By Walter Mupangwa and Christian Thierfelder/CIMMYT
The quiet Khokwe village in the Chanje Central Block in Chipata district, Zambia, was buzzing with activity on 2 April when six traditional chiefs visited the Sustainable Intensification of Maize-Legume Systems for the Eastern Province of Zambia-Africa Rising (SIMLEZA-Africa Rising) project.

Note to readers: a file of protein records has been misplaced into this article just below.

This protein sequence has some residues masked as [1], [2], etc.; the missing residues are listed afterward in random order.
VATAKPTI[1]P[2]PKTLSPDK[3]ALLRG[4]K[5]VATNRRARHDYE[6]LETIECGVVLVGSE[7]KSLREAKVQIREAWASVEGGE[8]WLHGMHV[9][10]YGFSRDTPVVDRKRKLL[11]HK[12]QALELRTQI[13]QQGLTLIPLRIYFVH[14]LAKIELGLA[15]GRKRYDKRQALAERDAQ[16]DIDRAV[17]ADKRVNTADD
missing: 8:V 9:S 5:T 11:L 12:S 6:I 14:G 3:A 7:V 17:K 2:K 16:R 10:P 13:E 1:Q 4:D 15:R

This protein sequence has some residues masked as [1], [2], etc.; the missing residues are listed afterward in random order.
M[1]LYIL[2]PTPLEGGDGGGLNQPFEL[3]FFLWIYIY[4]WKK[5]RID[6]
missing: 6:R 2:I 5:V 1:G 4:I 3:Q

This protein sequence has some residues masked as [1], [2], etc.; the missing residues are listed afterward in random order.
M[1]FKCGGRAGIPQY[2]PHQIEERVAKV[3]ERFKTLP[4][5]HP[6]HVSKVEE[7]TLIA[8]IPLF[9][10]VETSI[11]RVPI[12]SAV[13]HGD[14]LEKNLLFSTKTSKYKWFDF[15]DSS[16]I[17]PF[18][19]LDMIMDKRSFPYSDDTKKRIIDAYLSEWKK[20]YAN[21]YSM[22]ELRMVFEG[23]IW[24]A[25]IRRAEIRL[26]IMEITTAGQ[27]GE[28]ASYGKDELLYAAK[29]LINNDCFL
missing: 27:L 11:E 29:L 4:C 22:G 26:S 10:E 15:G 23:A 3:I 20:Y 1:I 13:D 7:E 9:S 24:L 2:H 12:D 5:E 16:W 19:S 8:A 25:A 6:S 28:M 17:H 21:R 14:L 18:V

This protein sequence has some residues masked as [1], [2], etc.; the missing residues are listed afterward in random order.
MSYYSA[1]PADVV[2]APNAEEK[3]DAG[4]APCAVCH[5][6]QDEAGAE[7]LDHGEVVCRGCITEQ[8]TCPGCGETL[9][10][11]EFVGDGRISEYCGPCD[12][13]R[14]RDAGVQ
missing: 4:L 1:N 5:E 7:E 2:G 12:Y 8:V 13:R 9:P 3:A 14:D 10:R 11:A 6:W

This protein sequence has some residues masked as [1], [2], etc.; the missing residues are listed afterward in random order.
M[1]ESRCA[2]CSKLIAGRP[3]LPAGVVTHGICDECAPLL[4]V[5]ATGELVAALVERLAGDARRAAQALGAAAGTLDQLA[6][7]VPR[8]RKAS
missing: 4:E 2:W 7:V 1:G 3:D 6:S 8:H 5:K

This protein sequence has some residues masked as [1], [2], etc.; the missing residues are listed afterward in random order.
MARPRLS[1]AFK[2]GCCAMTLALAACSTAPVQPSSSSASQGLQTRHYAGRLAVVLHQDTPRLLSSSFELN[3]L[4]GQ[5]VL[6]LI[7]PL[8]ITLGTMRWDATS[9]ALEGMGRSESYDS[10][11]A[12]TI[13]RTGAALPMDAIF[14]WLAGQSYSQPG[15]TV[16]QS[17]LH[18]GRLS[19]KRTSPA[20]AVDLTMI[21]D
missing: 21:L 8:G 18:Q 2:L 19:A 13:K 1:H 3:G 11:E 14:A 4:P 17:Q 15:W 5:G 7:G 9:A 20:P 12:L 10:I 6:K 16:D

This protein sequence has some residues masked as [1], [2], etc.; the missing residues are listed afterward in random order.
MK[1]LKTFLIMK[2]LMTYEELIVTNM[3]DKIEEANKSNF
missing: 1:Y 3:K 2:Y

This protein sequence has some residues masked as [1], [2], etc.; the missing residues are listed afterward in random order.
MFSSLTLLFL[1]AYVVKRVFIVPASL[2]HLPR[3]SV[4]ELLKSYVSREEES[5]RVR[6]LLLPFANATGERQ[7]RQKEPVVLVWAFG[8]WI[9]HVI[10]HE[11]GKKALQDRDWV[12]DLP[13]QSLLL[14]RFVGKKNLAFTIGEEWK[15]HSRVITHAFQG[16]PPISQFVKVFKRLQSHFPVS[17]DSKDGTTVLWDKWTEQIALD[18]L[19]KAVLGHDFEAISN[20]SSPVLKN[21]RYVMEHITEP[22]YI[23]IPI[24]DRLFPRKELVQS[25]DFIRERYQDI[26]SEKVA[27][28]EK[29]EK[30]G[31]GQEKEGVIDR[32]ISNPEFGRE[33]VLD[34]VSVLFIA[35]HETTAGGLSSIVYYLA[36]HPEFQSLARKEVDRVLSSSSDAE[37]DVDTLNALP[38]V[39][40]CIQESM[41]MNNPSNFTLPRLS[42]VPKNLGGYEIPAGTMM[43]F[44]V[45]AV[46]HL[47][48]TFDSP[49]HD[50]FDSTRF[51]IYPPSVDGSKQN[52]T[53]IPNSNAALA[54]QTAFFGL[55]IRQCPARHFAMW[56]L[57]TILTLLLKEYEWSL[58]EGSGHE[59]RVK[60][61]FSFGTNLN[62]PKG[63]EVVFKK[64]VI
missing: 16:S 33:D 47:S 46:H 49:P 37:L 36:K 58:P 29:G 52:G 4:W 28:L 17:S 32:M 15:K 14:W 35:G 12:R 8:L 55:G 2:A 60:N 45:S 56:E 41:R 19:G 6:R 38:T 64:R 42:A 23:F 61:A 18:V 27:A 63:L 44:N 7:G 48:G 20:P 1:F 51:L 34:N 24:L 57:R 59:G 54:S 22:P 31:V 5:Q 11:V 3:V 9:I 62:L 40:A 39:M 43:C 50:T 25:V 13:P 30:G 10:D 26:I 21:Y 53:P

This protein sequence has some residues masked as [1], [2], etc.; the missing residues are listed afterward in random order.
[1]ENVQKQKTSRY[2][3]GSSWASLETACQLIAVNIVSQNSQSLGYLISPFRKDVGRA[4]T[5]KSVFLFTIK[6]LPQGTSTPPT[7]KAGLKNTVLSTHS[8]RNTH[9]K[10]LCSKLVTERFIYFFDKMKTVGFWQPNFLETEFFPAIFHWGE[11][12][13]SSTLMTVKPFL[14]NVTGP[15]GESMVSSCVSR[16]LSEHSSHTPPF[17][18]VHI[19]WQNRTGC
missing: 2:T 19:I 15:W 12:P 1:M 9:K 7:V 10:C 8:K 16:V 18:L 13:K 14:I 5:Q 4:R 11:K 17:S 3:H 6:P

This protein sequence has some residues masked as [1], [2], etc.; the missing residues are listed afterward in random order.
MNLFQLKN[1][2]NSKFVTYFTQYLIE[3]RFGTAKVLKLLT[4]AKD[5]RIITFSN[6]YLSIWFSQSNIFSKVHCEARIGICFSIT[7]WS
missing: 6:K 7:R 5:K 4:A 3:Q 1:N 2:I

Traditional leaders in African societies hold deep-rooted power in the communities, make important decisions on land use and distribution and guide villagers in times of change and uncertainty. Smallholder farmers in the Eastern Province face high labor costs and low labor availability and are confronted with the negative effects of climate variability, which require climateresilient, low-cost alternatives to improve farm productivity. Conservation agriculture (CA)- based management practices, combined with drought-tolerant maize varieties, as suggested by SIMLEZA-Africa Rising, can reduce production costs and improve resource-use efficiency, productivity and profitability. Farmers from communities surrounding Khokwe warmly welcomed the six chiefs drawn from Chewa- and Tumbuka-speaking tribes of eastern Zambia.